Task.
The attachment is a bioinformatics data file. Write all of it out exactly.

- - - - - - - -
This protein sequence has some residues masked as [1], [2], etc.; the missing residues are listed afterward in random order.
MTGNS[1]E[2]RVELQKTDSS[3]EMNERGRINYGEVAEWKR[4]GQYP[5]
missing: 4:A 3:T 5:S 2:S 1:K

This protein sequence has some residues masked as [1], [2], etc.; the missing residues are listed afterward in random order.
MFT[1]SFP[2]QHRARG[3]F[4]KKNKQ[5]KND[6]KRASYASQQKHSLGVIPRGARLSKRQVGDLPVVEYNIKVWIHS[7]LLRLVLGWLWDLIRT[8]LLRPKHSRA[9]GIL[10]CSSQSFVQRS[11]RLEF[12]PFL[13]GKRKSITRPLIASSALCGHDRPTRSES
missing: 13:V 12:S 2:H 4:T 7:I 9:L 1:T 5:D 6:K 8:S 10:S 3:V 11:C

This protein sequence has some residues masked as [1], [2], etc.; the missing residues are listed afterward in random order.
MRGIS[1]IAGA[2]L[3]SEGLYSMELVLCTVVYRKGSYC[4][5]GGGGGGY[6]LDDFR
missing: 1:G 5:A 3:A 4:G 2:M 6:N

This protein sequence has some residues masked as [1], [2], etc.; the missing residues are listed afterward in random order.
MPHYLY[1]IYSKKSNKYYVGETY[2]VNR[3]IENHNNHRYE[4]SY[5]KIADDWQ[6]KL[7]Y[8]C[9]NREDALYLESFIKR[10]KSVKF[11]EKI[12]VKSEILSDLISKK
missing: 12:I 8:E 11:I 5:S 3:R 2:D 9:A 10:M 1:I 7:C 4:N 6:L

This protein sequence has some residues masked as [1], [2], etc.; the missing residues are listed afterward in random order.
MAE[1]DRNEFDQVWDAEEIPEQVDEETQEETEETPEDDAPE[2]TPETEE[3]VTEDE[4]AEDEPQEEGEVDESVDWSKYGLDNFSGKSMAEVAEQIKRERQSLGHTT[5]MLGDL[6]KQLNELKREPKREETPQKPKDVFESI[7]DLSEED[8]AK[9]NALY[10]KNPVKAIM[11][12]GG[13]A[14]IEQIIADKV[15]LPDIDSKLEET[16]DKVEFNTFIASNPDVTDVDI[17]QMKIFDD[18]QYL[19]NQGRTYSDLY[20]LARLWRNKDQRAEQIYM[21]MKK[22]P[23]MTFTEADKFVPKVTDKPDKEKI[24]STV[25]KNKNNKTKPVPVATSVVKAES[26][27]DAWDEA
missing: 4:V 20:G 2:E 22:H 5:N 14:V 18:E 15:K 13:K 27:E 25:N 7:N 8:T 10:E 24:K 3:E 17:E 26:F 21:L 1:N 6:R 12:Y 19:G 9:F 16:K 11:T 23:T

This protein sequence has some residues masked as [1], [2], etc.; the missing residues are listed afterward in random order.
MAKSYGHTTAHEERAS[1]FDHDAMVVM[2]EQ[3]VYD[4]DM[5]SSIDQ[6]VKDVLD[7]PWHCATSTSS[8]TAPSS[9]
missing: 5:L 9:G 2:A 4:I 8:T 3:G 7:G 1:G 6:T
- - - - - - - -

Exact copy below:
This protein sequence has some residues masked as [1], [2], etc.; the missing residues are listed afterward in random order.
MTGNS[1]E[2]RVELQKTDSS[3]EMNERGRINYGEVAEWKR[4]GQYP[5]
missing: 4:A 3:T 5:S 2:S 1:K

This protein sequence has some residues masked as [1], [2], etc.; the missing residues are listed afterward in random order.
MFT[1]SFP[2]QHRARG[3]F[4]KKNKQ[5]KND[6]KRASYASQQKHSLGVIPRGARLSKRQVGDLPVVEYNIKVWIHS[7]LLRLVLGWLWDLIRT[8]LLRPKHSRA[9]GIL[10]CSSQSFVQRS[11]RLEF[12]PFL[13]GKRKSITRPLIASSALCGHDRPTRSES
missing: 13:V 12:S 2:H 4:T 7:I 9:L 1:T 5:D 6:K 8:S 10:S 3:V 11:C

This protein sequence has some residues masked as [1], [2], etc.; the missing residues are listed afterward in random order.
MRGIS[1]IAGA[2]L[3]SEGLYSMELVLCTVVYRKGSYC[4][5]GGGGGGY[6]LDDFR
missing: 1:G 5:A 3:A 4:G 2:M 6:N

This protein sequence has some residues masked as [1], [2], etc.; the missing residues are listed afterward in random order.
MPHYLY[1]IYSKKSNKYYVGETY[2]VNR[3]IENHNNHRYE[4]SY[5]KIADDWQ[6]KL[7]Y[8]C[9]NREDALYLESFIKR[10]KSVKF[11]EKI[12]VKSEILSDLISKK
missing: 12:I 8:E 11:I 5:S 3:R 2:D 9:A 10:M 1:I 7:C 4:N 6:L

This protein sequence has some residues masked as [1], [2], etc.; the missing residues are listed afterward in random order.
MAE[1]DRNEFDQVWDAEEIPEQVDEETQEETEETPEDDAPE[2]TPETEE[3]VTEDE[4]AEDEPQEEGEVDESVDWSKYGLDNFSGKSMAEVAEQIKRERQSLGHTT[5]MLGDL[6]KQLNELKREPKREETPQKPKDVFESI[7]DLSEED[8]AK[9]NALY[10]KNPVKAIM[11][12]GG[13]A[14]IEQIIADKV[15]LPDIDSKLEET[16]DKVEFNTFIASNPDVTDVDI[17]QMKIFDD[18]QYL[19]NQGRTYSDLY[20]LARLWRNKDQRAEQIYM[21]MKK[22]P[23]MTFTEADKFVPKVTDKPDKEKI[24]STV[25]KNKNNKTKPVPVATSVVKAES[26][27]DAWDEA
missing: 4:V 20:G 2:E 22:H 5:N 14:V 18:E 15:K 13:K 27:E 25:N 7:N 8:T 10:E 24:K 3:E 17:E 26:F 21:L 1:N 6:R 12:Y 19:G 9:F 16:K 11:T 23:T

This protein sequence has some residues masked as [1], [2], etc.; the missing residues are listed afterward in random order.
MAKSYGHTTAHEERAS[1]FDHDAMVVM[2]EQ[3]VYD[4]DM[5]SSIDQ[6]VKDVLD[7]PWHCATSTSS[8]TAPSS[9]
missing: 5:L 9:G 2:A 4:I 8:T 3:G 7:G 1:G 6:T